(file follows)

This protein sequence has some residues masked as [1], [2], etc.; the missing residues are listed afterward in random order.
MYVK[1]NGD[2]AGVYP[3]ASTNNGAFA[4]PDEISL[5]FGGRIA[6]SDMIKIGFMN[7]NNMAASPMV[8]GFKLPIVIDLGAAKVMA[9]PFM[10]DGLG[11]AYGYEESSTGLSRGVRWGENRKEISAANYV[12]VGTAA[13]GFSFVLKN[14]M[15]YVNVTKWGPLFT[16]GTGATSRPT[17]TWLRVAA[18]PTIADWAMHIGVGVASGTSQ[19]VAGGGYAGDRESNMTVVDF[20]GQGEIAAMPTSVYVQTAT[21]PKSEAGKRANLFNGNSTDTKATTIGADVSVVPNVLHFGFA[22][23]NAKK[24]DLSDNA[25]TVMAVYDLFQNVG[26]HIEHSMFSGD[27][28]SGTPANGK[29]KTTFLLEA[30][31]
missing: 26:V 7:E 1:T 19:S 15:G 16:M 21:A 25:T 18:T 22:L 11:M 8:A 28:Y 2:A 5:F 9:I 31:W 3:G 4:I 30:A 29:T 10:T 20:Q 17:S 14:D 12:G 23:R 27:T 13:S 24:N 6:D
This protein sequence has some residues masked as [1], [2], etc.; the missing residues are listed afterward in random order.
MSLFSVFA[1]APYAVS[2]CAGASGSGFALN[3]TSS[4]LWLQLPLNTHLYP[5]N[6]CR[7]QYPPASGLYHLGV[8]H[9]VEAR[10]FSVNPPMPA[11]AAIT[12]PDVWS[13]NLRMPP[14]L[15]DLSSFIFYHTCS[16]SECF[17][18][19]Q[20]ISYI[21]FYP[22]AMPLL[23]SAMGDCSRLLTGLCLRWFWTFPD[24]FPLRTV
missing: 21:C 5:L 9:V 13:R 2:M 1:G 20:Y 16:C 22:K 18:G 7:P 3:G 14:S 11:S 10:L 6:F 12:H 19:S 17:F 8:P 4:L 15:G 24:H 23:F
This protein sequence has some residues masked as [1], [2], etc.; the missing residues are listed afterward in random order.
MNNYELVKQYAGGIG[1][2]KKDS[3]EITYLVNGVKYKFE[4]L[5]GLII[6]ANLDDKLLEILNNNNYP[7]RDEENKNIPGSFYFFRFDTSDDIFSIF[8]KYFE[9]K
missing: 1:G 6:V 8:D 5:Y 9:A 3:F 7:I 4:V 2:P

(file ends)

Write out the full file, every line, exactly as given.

This protein sequence has some residues masked as [1], [2], etc.; the missing residues are listed afterward in random order.
MYVK[1]NGD[2]AGVYP[3]ASTNNGAFA[4]PDEISL[5]FGGRIA[6]SDMIKIGFMN[7]NNMAASPMV[8]GFKLPIVIDLGAAKVMA[9]PFM[10]DGLG[11]AYGYEESSTGLSRGVRWGENRKEISAANYV[12]VGTAA[13]GFSFVLKN[14]M[15]YVNVTKWGPLFT[16]GTGATSRPT[17]TWLRVAA[18]PTIADWAMHIGVGVASGTSQ[19]VAGGGYAGDRESNMTVVDF[20]GQGEIAAMPTSVYVQTAT[21]PKSEAGKRANLFNGNSTDTKATTIGADVSVVPNVLHFGFA[22][23]NAKK[24]DLSDNA[25]TVMAVYDLFQNVG[26]HIEHSMFSGD[27][28]SGTPANGK[29]KTTFLLEA[30][31]
missing: 26:V 7:E 1:T 19:S 15:G 16:M 21:A 25:T 18:T 22:L 11:M 8:A 28:Y 2:A 5:F 9:I 31:W 3:G 4:I 30:A 29:T 10:T 20:Q 17:S 14:D 12:G 23:R 27:T 13:S 24:N 6:D
This protein sequence has some residues masked as [1], [2], etc.; the missing residues are listed afterward in random order.
MSLFSVFA[1]APYAVS[2]CAGASGSGFALN[3]TSS[4]LWLQLPLNTHLYP[5]N[6]CR[7]QYPPASGLYHLGV[8]H[9]VEAR[10]FSVNPPMPA[11]AAIT[12]PDVWS[13]NLRMPP[14]L[15]DLSSFIFYHTCS[16]SECF[17][18][19]Q[20]ISYI[21]FYP[22]AMPLL[23]SAMGDCSRLLTGLCLRWFWTFPD[24]FPLRTV
missing: 21:C 5:L 9:V 13:R 2:M 1:G 20:Y 16:C 22:K 18:G 7:P 3:G 14:S 11:S 10:L 6:F 12:H 19:S 17:F 8:P 4:L 15:G 24:H 23:F
This protein sequence has some residues masked as [1], [2], etc.; the missing residues are listed afterward in random order.
MNNYELVKQYAGGIG[1][2]KKDS[3]EITYLVNGVKYKFE[4]L[5]GLII[6]ANLDDKLLEILNNNNYP[7]RDEENKNIPGSFYFFRFDTSDDIFSIF[8]KYFE[9]K
missing: 1:G 6:V 8:D 5:Y 9:A 3:F 7:I 4:V 2:P